Top 4 Sales Closing Tips From Experts

Different salespeople use different selling styles, which dictate the phrasing and actions of their closing strategies. To give you a look at the variety out there in the sales world, we asked some experts in the field for their best closing tips. Below are four of the most useful tactics we recommend testing out.

Introduce Scarcity to the Deal

Sometimes, all that’s needed to win the deal is a sense of urgency. Your prospect doesn't want to miss out on a great offer. Here’s what CMO Petra Odak has to say about creating urgency during the closing phase:

"The principle of scarcity always works. I always have an extra offer up my sleeve for a customer that’s on the edge but just not sure yet. For example, offering an extra month if they go for purchasing an annual account, but the offer is only valid for 24 hours. It may not seem like a lot but when you’re selling to a company with 50+ accounts, this makes for a huge difference and is usually enough to tip the scale in our favor."

Petra Odak - Better Proposals
Petra Odak
CMO at Better Proposals

Besides helping you win the deal, urgency will also ensure you close deals more quickly, thereby freeing up time to focus on other opportunities.

Use the Anti-Close

An anti-close is when you tell the prospect they’re not ready to buy until they’ve dealt with a potential concern (e.g., they haven’t had the CFO check the reporting capabilities yet). Andrew Poles of Impact Speaking Lab recommends this tactic to help you move forward those deals that seem stuck in the decision phase:

"One creative tactic I have used to close sales is the anti-close. Sales are powerful when your prospect sees committing to your solution as their idea, not yours. Sometimes, you can tell that someone is uncertain, and although you could move them to closing, they would be likely left with doubt or remorse, which never ends well. In this situation, try the anti-close. Suggest to your prospect that they’re not ready to commit because they haven’t resolved X, Y, or Z issue for themselves, and until they do that, they won’t be able to move forward powerfully with their issue anyway. Often when presented with this, they will become motivated to resolve their unresolved issue so they can stop being stuck where they are, motivated by loss aversion, and then they close themselves."

Andrew Poles
Andrew Poles
Co-Founder of Impact Speaking Lab

By telling the prospect the actions they need to take before they’re ready to purchase, you’re building trust and also giving them and yourself next steps to move the sale forward.

Ask Questions That Evoke Positive Emotions

Consider asking questions that get the prospect to think about how wonderful it would be to have your product or service in their lives. Here’s how CEO Brian Robben recommends doing this:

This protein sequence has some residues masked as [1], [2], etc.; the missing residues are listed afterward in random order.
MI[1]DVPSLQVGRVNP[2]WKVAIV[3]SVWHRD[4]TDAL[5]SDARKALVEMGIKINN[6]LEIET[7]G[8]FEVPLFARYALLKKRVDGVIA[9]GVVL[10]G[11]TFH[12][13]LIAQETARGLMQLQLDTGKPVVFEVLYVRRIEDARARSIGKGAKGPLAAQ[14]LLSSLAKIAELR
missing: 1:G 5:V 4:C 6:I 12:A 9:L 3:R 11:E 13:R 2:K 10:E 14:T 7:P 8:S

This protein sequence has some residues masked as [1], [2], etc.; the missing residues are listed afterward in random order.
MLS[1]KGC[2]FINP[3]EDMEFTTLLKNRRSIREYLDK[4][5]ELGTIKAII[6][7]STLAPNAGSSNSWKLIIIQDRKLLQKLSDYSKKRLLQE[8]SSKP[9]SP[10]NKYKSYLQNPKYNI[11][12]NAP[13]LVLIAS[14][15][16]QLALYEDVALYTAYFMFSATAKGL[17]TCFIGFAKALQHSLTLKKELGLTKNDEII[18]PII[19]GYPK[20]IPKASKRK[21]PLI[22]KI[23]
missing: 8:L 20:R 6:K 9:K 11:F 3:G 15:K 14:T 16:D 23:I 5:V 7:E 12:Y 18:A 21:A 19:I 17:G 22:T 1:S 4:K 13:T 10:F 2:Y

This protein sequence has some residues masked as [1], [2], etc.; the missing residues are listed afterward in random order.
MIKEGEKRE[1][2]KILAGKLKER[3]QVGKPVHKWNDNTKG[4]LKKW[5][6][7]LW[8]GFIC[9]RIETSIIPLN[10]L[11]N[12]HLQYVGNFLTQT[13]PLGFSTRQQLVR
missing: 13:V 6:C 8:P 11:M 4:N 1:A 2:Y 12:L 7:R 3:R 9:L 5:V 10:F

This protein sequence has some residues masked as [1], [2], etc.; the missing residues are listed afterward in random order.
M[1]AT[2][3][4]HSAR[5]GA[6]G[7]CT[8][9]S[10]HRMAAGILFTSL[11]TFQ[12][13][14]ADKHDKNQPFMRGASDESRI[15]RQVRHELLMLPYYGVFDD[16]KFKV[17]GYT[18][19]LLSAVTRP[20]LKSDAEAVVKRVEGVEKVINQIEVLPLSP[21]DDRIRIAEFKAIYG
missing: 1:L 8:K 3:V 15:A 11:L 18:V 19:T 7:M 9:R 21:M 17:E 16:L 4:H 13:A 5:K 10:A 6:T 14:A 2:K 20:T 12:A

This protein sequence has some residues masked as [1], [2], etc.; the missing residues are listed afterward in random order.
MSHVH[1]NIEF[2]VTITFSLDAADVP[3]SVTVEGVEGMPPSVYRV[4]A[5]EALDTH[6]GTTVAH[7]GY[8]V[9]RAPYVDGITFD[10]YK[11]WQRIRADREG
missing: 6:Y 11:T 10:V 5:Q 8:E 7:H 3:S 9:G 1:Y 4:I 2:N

"Leading with assumptive questions has been a game changer for our sales team's success. A question such as ‘Forget about the details for a second; assuming this product works and does exactly what you're looking for, how would that change your business?’ gets the prospect in the right frame of mind. Now they're talking and thinking about a better future after the sale, which is exactly why you're going to get the sale."

Brian Robben
Brian Robben
CEO of Robben Media

Influencing the prospect’s imagination to light up with vivid images of themselves enjoying your solution is a sure-fire way to get them to agree to a purchase.

Offer a Money-Back Guarantee

To eliminate a bit of risk for the prospect, try offering a money-back guarantee while you close the deal. Entrepreneur Willie Greer explains why this works so well:

"This option only strengthens your brand and makes your customers feel more sure about whatever it is that you are offering them. Money-back guarantee is very much favorable to your clients or customers since they can refund the entire service should they feel dissatisfied. Showing how confident you are on your brand is a make or break, but it's a risk that will definitely be worth it on your end as a brand. For us, it was indeed a risk worth taking, and a gamble which we can say we won."

Willie Greer
Willie Greer
Founder of The Product Analyst

It’s always easier to sign on the dotted line when you know you have some time to back out of the deal if things aren’t going as you expected.

Bottom Line: How to Close the Sale

Closing a deal typically requires that you spot buying intent, ask for the sale, send your contract, handle objections, and ask for the sale repeatedly until the dotted line is signed. As we noted, the close begins with that first ask. But, it usually ends only after the second or third. Buyers almost always have concerns, so if you get a no to “Are you ready to move forward?,” know that it doesn’t mean the deal’s dead, just that you have some hesitations to uncover and resolve.